I’ve seen two words to describe the current global political trend: re-nationalization and de-globalization. The former accurately describes the trend from the perspective of a nation looking out while the latter captures the current slow deconstruction of global trade arrangements such as GATT and regional trade treaties. Against this backdrop, it is almost ironic to note that the Trans-Pacific Partnership goes into effect on December 30 now that Australia has signed off on it. A central purpose of the TPP was to organize smaller Asian countries into a coherent political bloc to counterbalance China’s growing dominance, which would provide the U.S. a natural constituency to pressure China to change its trade practices. Had we signed-on, we would now be able to diplomatically achieve what we’re trying to do through a trade war but without tariffs' disruptive effects.
The dollar is back in the spotlight this earnings season as companies warn that the strong dollar is hurting international earnings. The following five-year chart places this development into a longer-term perspective:
The dollar began to rise in the second half of 2014. It rose from 80 to 100 by the second quarter of 2015 for an absolute gain of 25%. The dollar declined modestly from the first quarter of 2017 to the first quarter of 2018, although it remained at a high level relative to other currencies. Once again it is increasing in value. With the Federal Reserve raising rates and a strong domestic economy, it’s doubtful the dollar will decline in value in the near future.
Finally, since we're in the middle of earnings season, let's take a look at corporate profits from the latest GDP report.
This chart shows the absolute level of profits, which moved sideways from 2012 to mid-2017 for a number of reasons: the energy sector collapse, the generally weaker international growth environment, and modest though not spectacular domestic growth. Profits have been on a solid uptrend for the last few quarters ...
... which is captured nicely in the Y/Y percentage change chart. Corporate profits are a long-leading indicator: rising profits allow companies to hire more employees and increase capital spending. However, I've also started to see some commentary to the effect that we're now at peak earnings, with the U.S. economy on a tax cut and government spending sugar high. No one is talking about a recession. There is, however, increasing talk of a slowdown.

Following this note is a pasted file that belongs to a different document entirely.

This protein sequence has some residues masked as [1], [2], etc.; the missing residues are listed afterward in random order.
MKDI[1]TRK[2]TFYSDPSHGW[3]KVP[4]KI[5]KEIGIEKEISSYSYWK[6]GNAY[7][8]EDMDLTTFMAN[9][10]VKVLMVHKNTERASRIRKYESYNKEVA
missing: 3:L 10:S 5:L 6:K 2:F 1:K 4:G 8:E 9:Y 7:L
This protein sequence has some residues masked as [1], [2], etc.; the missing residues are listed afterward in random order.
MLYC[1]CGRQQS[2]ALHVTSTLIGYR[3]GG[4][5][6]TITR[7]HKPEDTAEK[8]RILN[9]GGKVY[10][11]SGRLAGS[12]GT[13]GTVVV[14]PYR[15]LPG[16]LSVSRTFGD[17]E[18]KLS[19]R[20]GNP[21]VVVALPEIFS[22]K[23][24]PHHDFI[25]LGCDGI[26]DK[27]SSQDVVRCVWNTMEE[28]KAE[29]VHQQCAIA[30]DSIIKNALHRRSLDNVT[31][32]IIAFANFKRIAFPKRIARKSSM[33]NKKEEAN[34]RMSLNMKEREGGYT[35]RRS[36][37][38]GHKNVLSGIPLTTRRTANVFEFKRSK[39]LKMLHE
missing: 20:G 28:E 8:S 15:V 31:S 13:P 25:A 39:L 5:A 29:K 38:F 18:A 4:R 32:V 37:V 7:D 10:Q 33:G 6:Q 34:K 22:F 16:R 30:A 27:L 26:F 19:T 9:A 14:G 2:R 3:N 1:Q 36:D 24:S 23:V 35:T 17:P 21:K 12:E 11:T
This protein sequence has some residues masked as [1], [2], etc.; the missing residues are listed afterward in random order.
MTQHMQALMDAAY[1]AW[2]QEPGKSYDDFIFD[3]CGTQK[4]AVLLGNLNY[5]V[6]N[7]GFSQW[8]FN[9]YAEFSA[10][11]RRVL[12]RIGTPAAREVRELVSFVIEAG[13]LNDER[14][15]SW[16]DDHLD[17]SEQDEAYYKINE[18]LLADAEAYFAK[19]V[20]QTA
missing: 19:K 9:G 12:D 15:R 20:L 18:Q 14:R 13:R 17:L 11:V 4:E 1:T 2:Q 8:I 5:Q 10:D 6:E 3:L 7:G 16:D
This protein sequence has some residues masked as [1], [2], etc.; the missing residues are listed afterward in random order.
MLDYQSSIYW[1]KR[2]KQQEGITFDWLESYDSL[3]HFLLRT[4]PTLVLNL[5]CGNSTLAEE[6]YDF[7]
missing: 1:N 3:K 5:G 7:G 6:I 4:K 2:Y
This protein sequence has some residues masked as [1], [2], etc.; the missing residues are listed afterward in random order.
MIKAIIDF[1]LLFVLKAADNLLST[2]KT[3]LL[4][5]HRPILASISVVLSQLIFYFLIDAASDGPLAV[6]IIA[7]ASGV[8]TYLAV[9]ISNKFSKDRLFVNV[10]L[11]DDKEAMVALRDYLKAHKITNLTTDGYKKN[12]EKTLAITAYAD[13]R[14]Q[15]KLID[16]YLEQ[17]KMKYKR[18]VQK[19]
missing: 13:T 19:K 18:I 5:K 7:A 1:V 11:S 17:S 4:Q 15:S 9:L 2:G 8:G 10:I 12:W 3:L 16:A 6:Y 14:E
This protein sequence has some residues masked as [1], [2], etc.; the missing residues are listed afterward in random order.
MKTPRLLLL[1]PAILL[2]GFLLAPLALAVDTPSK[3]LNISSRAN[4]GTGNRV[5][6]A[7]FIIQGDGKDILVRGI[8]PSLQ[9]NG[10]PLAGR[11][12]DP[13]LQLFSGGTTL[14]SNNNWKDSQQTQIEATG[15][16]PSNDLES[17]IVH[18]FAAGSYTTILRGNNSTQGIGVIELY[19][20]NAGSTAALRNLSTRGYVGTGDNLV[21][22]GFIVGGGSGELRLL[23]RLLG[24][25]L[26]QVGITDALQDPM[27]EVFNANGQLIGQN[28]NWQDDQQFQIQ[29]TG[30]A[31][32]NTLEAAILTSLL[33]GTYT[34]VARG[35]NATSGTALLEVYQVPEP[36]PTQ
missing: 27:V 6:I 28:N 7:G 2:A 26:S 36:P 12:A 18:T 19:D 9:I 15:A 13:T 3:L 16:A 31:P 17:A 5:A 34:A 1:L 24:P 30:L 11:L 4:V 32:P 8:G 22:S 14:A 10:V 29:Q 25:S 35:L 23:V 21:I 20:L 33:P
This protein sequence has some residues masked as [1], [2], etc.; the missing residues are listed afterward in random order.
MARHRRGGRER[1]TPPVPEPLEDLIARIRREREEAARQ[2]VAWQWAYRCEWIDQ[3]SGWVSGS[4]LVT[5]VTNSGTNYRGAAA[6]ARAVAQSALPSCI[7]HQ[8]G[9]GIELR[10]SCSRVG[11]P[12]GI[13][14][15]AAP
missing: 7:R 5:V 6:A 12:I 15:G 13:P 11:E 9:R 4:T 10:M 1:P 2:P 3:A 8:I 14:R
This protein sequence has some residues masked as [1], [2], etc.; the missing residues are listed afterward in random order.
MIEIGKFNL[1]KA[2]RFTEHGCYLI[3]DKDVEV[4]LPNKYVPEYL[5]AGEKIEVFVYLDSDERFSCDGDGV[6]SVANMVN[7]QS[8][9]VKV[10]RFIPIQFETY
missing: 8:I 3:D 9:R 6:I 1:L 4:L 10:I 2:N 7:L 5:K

So -- let's turn to today's performance chart:
This is a nice, solid day. The QQQ was up 2.25%, which is very nice considering the negative FANG stories that seemed to dominate Twitter earlier in the day. The OEF and SPY were the second and third best performers. The IWM was modestly higher -- a bit of a disappointment, which is also how I'd describe its chart:
Yes, prices did advance through resistance. But after gapping higher, prices moved modestly lower for the rest of the day. And there was a sharp sell-off at the end of the day, which means traders didn't want to hold onto positions overnight.
The QQQ is modestly better:
The good news is prices moved through resistance. The bad news is prices sold-off sharply at the end of the day, which is a bearish development. And all prices remain below the 200-day EMA.
Disclosure: I/we have no positions in any stocks mentioned, and no plans to initiate any positions within the next 72 hours.
I wrote this article myself, and it expresses my own opinions. I am not receiving compensation for it (other than from Seeking Alpha). I have no business relationship with any company whose stock is mentioned in this article.